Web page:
For each split, there are 10 files. The <split>.json stores information about each split in the json format. Each sample is represented as a dictionary, with different keys storing various information like rgb image path (rgb), depth image path (depth), information about the camera used for rendering the image (camera_info), image dimensions (width, height), subject (subject), object (object), spatial relation (predicate), whether the spatial relation holds (label), and the simple 3D features we extracted for experiments in Section 5 (transform_vector).

We also have <split>_<train/test/valid/stats>_<crop_or_not>.h5 files for each split. They contain the pre-processed rgb and depth images in a compressed format. This allows us to load the entire dataset in memory, which speeds up training. If the *.h5 files are not present in the Rel3D/data, they are generated on-the-fly using the raw images, as described here.

You can visualize the samples with just the *.h5 files and even without downloading the raw data. For this, use the following command:


This will run the __main__ function inside the and save samples in the Rel3D directory. You can edit the arguments inside the __main__ function depending on your need. This part of the dataloader code generates the visualizations.

Code Organization

  • Rel3D/models: PyTorch model code for various models in PyTorch.
  • Rel3D/configs: Configuration files for various models.
  • Rel3D/ Training and testing any models.
  • Rel3D/ Hyperparameters for different models and dataloader.
  • Rel3D/ Code for creating a PyTorch dataloader for our dataset.
  • Rel3D/ Code for various utility functions.

Running Experiments

Training and Testing

To train, validate, and test any model, we use the script. The format for running this script is as follows.

python --exp-config <path to the config>

exp-config contains all information about the experiment. It contains the training hyper-parameters, model hyper-parameters as well as the dataloader hyper-parameters. The default value for each hyper-parameter is defined in These default values are overwritten by the values in the exp-config. We provide exp-config for each model in Table 1. These configs can be found in the Rel3D/configs folder. As a concrete example, to execute the experiment for the DRNet model, use the command python --exp-config ./configs/drnet.yaml. To execute a new experiment with a different hyperparameter, one needs to create a configuration file.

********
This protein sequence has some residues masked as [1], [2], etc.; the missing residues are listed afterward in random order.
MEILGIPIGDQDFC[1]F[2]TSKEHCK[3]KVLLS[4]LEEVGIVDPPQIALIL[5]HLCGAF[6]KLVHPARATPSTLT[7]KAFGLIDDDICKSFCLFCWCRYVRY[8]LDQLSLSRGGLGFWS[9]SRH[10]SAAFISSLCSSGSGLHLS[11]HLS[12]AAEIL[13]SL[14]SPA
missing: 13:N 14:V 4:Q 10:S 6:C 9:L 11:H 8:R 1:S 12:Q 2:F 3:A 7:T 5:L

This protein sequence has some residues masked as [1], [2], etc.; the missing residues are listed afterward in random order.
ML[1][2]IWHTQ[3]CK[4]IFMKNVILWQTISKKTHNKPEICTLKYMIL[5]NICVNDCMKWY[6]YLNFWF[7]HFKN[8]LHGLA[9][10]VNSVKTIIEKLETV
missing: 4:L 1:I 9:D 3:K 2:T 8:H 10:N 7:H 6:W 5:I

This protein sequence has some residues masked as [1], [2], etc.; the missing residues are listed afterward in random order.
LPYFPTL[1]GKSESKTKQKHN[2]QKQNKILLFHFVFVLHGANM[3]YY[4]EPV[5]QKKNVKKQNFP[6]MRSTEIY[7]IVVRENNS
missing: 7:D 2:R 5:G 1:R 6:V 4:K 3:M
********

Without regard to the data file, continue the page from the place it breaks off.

The python --exp-config <path to the config> command stores all the training logs in the Rel3D/runs/EXP_ID folder. The EXP_ID is specified in the exp-config. The best performing model on the validation set is saved as Rel3D/runs/EXP_ID/model_best.pth. The performance of this model is used for reporting results.

Evaluate a pretained model

We provide pretrained models. They can be downloaded using the ./download pretrianed_models command and are stored in the Rel3D/pretrained_model folder. To test a pretrained model use the following command. The <model_name> has to be one either 2d, drnet, mlp_aligned, mlp_raw, pprfcn, vipcnn or vtranse. Note that since we retrained the models, there are small differences (+- 0.5%) in performance from the reported numbers in the paper.

python --entry test --exp-config configs/<model_name>.yaml --model-path pretrained_models/<model_name>.yaml

To render images from the 3D data, please use the Rel3D_Render repository. It also contains information about extracting 3D features which we used in our MLP baseline. (Table 1, Column8-9)

If you find our research useful, consider citing it:

  title={Rel3D: A Minimally Contrastive Benchmark for Grounding Spatial Relations in 3D},
  author={Goyal, Ankit and Yang, Kaiyu and Yang, Dawei and Deng, Jia},
  journal={Advances in Neural Information Processing Systems},


Official code for NeurRIPS 2020 paper "Rel3D: A Minimally Contrastive Benchmark for Grounding Spatial Relations in 3D"